SC Joins Battle Against Crony Loan Defaulters, But Adds To Business Uncertainty

Swarajya Staff

Feb 17, 2016, 08:48 PM | Updated 05:32 PM IST

SC’s new toughness with defaulters – though welcome, flies in the face of earlier verdicts of the Supreme Court where it actually forced banks to let go of their collateral and, in some cases, made it easier for defaulters to delay payment.

Sometimes, one wonders whether the Supreme Court reads its own judgments. If one bench does one thing, another goes another way, sending confusing signals. It has become a new factor in increasing business uncertainty.

A case in point is the decision of a three-judge bench headed by the Chief Justice of India (CJI), TS Thakur, to get tough with bank loan defaulters. According to a report in The Economic Timestoday (17 February), the bench wanted the Reserve Bank of India (RBI) to submit a list of top loan defaulters with over Rs 500 crore in overdues. When the RBI representative said he didn’t have a list, he got a tongue-lashing from the CJI: “What business are you doing if you do not have the information?” The RBI has three weeks to submit the information.

But this new toughness with defaulters – though welcome, given the sheer amount of dues stuck in courts and debt recovery tribunals – flies in the face of earlier verdicts of the Supreme Court where it actually forced banks to let go of their collateral and, in some cases, made it easier for defaulters to delay payment.

In a 2014 judgment, a bench headed by the previous CJI, HL Dattu, said the State Bank of India will have to give cane growers their dues before enforcing its own collateral against sugar mill loan defaulters. The court effectively dented the bank’s ability to recover dues.

A few months later, another judgment by another bench headed by CJI Dattu said that the Sick Industrial Companies (Special Provisions) Act, 1985 (SICA), an act intended to help revive sick industrial companies, would take precedence over the Recovery of Debts Due to Banks and Financial Institutions Act, 1993, a law intended to help banks recover loans quickly. It is another matter that even this law has not helped banks recover loans faster, but the court made it easier for defaulters to hide behind SICA to delay recoveries.

The Calcutta High Court, in another judgment, helped Kingfisher Airlines chief Vijay Mallya by rejecting United Bank of India’s bid to call him a “wilful defaulter.” This judgment was given on a mere technicality, but Mallya escaped the lenders’ clutches again.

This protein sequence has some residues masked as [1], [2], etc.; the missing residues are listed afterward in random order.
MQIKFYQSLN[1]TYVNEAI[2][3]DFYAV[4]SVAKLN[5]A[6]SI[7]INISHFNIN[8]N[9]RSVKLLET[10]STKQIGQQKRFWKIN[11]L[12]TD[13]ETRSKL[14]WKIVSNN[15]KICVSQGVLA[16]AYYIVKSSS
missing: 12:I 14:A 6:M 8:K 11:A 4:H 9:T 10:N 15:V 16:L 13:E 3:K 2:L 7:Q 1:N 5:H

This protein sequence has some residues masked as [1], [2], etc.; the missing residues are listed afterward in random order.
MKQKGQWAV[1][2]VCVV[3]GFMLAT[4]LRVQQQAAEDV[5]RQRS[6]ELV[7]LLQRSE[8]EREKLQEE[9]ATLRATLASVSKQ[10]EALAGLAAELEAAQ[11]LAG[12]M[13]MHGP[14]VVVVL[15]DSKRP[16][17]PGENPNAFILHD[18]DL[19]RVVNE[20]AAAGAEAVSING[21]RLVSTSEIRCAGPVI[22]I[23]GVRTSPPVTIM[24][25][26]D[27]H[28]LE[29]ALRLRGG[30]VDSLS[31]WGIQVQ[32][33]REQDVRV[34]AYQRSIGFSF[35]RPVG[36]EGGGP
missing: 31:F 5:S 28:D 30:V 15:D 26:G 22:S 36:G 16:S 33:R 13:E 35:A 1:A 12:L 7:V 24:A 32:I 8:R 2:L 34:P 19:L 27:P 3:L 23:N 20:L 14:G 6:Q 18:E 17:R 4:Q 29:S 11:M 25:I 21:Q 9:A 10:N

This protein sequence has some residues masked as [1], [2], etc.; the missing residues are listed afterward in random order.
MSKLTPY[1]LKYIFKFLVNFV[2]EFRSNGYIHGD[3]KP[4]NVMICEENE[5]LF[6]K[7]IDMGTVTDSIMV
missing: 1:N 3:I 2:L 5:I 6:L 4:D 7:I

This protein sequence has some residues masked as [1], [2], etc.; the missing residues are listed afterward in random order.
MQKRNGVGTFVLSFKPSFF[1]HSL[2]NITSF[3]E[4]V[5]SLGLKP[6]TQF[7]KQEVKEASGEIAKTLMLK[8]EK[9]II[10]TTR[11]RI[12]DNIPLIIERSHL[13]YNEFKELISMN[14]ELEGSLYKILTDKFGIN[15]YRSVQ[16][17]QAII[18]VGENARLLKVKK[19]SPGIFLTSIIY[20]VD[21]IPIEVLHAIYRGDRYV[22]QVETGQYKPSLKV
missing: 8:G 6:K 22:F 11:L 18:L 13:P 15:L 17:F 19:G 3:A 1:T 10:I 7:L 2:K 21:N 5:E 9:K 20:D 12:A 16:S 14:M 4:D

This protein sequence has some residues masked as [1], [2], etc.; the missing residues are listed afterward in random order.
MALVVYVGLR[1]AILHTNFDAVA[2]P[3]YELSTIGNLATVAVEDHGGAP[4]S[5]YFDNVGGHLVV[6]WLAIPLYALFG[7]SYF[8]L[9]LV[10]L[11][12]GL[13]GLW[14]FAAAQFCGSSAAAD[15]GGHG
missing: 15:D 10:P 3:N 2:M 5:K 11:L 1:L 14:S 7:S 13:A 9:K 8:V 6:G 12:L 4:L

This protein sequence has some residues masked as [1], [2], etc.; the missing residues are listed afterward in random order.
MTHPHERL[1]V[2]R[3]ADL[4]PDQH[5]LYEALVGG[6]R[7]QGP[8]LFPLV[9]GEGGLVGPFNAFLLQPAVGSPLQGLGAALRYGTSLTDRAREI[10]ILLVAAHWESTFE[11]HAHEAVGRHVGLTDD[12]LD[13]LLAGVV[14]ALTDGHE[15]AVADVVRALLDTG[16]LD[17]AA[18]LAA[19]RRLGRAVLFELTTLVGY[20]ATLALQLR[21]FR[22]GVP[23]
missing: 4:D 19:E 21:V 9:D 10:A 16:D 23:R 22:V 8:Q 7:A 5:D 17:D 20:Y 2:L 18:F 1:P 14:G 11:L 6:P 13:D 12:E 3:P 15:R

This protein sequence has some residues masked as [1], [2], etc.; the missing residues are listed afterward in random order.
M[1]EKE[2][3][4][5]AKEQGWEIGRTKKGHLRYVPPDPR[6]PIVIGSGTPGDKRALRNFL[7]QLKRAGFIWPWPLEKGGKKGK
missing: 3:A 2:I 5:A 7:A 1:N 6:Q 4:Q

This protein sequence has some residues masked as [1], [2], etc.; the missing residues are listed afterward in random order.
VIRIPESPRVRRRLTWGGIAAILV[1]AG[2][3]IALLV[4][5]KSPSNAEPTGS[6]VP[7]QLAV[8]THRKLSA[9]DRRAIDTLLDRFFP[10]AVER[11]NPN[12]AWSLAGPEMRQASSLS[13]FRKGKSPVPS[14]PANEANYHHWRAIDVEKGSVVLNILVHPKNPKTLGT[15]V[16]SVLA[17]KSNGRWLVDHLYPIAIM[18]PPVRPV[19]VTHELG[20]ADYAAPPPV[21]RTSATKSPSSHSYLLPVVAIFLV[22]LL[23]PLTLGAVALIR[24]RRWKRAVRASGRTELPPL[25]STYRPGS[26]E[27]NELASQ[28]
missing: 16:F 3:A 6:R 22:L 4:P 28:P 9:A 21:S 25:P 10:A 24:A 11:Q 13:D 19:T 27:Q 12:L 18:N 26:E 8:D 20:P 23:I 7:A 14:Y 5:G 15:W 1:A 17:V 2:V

So, if the current bench headed by CJI TS Thakur is now doing a U-turn on ending the free lunch given to cronies and other borrowers who default on loans, it is a good thing. The other judges on the current bench are R Banumathi and UU Lalit.

However, the bench will have to undo the damage it has done elsewhere first. Two judgments, one helping banks and another thwarting them, send conflicting messages.

But even as good things are happening in the fight against crony capitalism and wilful defaults, the court is doing damage elsewhere.

In another case, the Supreme Court, in another bench headed by CJI Thakur, has taken an anti-market position by insisting that private airlines should fly to unviable destinations.

This case relates to a judgment by the Himachal Pradesh High Court which asked Air India to operate flights to the hill state, but the national airline, reeling under thousands of crores of losses, demurred. But the high court insisted it should do so.

When the matter came to the Supreme Court, the Thakur bench went into policy territory by suggesting that it had the power to order airlines to fly to Himachal.

The Economic Times report quoted the CJI as saying that even private airlines should be asked to fly on the Delhi-Shimla route. Or “we will cancel all licenses unless they connect unviable sectors.”

This is nothing but judicial over-reach. The Supreme Court has no business ordering anyone, in the public or private sectors, to do what they don’t want to do. If at all license conditions have to be changed to force airlines to fly unviable routes, it is the job of the civil aviation ministry. The ideal policy is to offer fixed direct subsidies to airlines to connect cities where it is otherwise uneconomical to fly.

The Supreme Court’s shifting stand on following the logic of market economics is a cause for worry and is adding a new element of uncertainty to the business environment.

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